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Survey mode effects on valuation of environmental goods.

Bell J, Huber J, Viscusi WK - Int J Environ Res Public Health (2011)

Bottom Line: This article evaluates the effect of the choice of survey recruitment mode on the value of water quality in lakes, rivers, and streams.The modes differ in terms of the representativeness of the samples, non-response rates, sample selection effects, and consistency of responses.The national Internet panel has the most desirable properties with respect to performance on the four important survey dimensions of interest.

View Article: PubMed Central - PubMed

Affiliation: Fuqua School of Business, Duke University, Durham, NC 27708, USA. jbb@duke.edu

ABSTRACT
This article evaluates the effect of the choice of survey recruitment mode on the value of water quality in lakes, rivers, and streams. Four different modes are compared: bringing respondents to one central location after phone recruitment, mall intercepts in two states, national phone-mail survey, and an Internet survey with a national, probability-based panel. The modes differ in terms of the representativeness of the samples, non-response rates, sample selection effects, and consistency of responses. The article also shows that the estimated value of water quality can differ substantially depending on the survey mode. The national Internet panel has the most desirable properties with respect to performance on the four important survey dimensions of interest.

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Text of water quality definition in survey.
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Related In: Results  -  Collection

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f1-ijerph-08-01222: Text of water quality definition in survey.

Mentions: The survey used in this analysis focuses on the value of water quality for inland water—lakes, rivers, and streams. Specifically, the survey elicited the monetary value of lake and river quality in a respondent’s region. These dimensions, shown in Figure 1, reflect the water quality dimensions used by the U.S. Environmental Protection Agency (EPA) for its National Water Quality Inventory, a measure of water quality conditions in the United States (this document can be found on the EPA website at http://water.epa.gov/lawsregs/guidance/cwa/305b/index.cfm).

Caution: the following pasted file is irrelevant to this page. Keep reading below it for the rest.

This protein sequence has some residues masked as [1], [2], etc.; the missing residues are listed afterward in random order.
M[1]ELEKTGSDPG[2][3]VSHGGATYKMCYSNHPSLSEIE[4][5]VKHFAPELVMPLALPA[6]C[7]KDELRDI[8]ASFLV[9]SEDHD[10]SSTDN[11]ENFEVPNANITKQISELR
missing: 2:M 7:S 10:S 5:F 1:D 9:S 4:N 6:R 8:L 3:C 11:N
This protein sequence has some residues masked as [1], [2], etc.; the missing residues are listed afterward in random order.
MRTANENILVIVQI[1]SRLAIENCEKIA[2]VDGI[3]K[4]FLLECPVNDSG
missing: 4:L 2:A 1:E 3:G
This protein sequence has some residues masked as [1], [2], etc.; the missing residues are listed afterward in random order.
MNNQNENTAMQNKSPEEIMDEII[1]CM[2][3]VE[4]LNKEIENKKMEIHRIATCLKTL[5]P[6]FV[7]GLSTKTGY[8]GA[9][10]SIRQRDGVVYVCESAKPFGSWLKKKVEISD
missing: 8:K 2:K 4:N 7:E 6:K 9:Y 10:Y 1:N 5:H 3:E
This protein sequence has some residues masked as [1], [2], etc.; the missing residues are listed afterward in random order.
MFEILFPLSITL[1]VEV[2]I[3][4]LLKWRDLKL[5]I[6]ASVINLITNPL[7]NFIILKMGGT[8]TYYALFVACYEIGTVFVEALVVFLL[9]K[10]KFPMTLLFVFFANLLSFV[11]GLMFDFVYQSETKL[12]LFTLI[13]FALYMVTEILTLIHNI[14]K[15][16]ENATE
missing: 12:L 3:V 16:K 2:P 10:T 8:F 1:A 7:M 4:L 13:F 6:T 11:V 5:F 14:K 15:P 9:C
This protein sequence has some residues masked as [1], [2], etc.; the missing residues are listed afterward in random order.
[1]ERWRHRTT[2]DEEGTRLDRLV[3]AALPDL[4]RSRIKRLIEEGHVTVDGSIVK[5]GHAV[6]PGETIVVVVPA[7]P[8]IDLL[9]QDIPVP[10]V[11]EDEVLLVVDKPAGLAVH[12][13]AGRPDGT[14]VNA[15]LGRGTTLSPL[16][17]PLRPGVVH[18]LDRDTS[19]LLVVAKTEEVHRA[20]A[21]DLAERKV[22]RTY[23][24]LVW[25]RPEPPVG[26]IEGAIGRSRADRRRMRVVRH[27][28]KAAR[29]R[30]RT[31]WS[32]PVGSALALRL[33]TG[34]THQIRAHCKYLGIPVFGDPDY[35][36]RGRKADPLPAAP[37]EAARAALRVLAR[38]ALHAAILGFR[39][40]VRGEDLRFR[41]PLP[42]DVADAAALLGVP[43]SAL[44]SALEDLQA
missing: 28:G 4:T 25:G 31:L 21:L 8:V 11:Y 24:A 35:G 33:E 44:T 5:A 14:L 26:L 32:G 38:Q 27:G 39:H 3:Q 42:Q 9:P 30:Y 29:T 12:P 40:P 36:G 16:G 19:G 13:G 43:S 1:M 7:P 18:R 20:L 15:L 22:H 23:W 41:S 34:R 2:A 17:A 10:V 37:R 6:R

Survey mode effects on valuation of environmental goods.

Bell J, Huber J, Viscusi WK - Int J Environ Res Public Health (2011)

Text of water quality definition in survey.
© Copyright Policy - open-access
Related In: Results  -  Collection

License 1 - License 2
Show All Figures
getmorefigures.php?uid=PMC3118886&req=5

f1-ijerph-08-01222: Text of water quality definition in survey.
Mentions: The survey used in this analysis focuses on the value of water quality for inland water—lakes, rivers, and streams. Specifically, the survey elicited the monetary value of lake and river quality in a respondent’s region. These dimensions, shown in Figure 1, reflect the water quality dimensions used by the U.S. Environmental Protection Agency (EPA) for its National Water Quality Inventory, a measure of water quality conditions in the United States (this document can be found on the EPA website at http://water.epa.gov/lawsregs/guidance/cwa/305b/index.cfm).

Bottom Line: This article evaluates the effect of the choice of survey recruitment mode on the value of water quality in lakes, rivers, and streams.The modes differ in terms of the representativeness of the samples, non-response rates, sample selection effects, and consistency of responses.The national Internet panel has the most desirable properties with respect to performance on the four important survey dimensions of interest.

View Article: PubMed Central - PubMed

Affiliation: Fuqua School of Business, Duke University, Durham, NC 27708, USA. jbb@duke.edu

ABSTRACT
This article evaluates the effect of the choice of survey recruitment mode on the value of water quality in lakes, rivers, and streams. Four different modes are compared: bringing respondents to one central location after phone recruitment, mall intercepts in two states, national phone-mail survey, and an Internet survey with a national, probability-based panel. The modes differ in terms of the representativeness of the samples, non-response rates, sample selection effects, and consistency of responses. The article also shows that the estimated value of water quality can differ substantially depending on the survey mode. The national Internet panel has the most desirable properties with respect to performance on the four important survey dimensions of interest.

Show MeSH